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Limited funds slacken Bible campaign

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MANILA, March 2, 2016— A nationwide Bible distribution campaign has again missed its deadline due to a lack of money.

After seven years of implementation, the “May They Be One” Bible campaign has not seen much progress.

Fr. Antonio Navarette, Jr., director of the Manila archdiocese’s Biblical Apostolate,  has pointed out the limited funds to finance the production and distribution of the Bibles as the primary reason why the project has slowed down.

“There’s no money. We have had fund raising activities in the past but it’s really not enough,” Navarette said.

Launched in 2008, MTBO’s main objective was to distribute five million copies of Bibles to 5 million poor Filipino families in 5 years.

It is a project of the Philippine Bible Society (PBS) in collaboration with the Catholic bishops’ Episcopal Commission on Biblical Apostolate (ECBA).

The project hopes to raise funds for the printing and distribution of the Bible at the subsidized price of P50 each. Full production cost of a Bible is P150. The balance of P100 is what PBS and partners are raising funds for.

The campaign was supposed to end in 2013 but the PBS was only able to provide 8,600 Bibles translated in English and eight other local languages.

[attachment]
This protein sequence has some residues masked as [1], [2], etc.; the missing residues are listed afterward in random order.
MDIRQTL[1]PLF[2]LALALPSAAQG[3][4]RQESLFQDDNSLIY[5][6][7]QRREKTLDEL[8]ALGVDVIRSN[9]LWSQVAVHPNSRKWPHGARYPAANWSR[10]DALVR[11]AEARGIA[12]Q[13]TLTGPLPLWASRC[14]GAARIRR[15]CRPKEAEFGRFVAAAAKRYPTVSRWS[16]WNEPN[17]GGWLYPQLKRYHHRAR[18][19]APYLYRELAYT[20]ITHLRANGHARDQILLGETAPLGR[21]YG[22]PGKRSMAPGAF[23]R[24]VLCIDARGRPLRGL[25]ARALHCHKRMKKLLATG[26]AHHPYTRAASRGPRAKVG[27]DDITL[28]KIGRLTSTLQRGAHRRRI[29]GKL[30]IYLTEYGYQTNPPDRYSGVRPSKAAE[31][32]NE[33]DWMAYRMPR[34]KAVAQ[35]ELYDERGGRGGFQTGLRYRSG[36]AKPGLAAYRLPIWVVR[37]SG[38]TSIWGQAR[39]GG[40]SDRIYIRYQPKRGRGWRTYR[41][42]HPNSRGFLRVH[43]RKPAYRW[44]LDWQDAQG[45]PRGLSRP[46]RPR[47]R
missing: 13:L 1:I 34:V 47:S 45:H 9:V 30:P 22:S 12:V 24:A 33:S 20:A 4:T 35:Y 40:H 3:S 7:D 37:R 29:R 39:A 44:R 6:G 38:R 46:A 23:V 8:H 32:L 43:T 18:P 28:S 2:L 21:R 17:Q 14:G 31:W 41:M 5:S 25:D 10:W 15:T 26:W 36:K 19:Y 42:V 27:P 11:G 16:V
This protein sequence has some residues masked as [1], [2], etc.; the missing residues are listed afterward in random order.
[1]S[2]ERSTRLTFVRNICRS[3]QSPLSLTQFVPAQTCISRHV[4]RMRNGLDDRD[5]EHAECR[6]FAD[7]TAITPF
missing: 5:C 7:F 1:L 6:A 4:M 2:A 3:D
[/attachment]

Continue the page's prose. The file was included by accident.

The PBS extended the campaign for two more years to complete the project but it again missed the target with only 1.3 million Bibles distributed as of February this year.

“So the campaign is still ongoing. Our appeal is for continued support so that our poor families will have their own Bible. It’s a good act of mercy to give Bible to those who don’t have one,” Navarette said.

“But looking at the pace it is going, to complete the campaign even with two years more is unrealistic,” said Navarette, who previously served as advisory member of MTBO.

According to him, another reason is that many people perceive PBS as a purely Protestant organization.

“Of course not. There are Catholic bishops who are members of the board and ECBA has always been in collaboration with the PBS,” he said.

In 2008, a PBS survey showed that the Catholic country has a 60 percent population that does not read the Bible or even own one.

Through the years, the MTBO has become a symbol of cooperation between the ECBA, PBS, and other Christian Churches in the Bible apostolate.

To further spread the Scripture especially to the youth, the PBS has also tapped the use of smartphones with the new “audio Bible.”

The PBS has also come out with an “e-Bible” which can be installed in laptops or personal computers. (R. Lagarde/CBCPNews)

 


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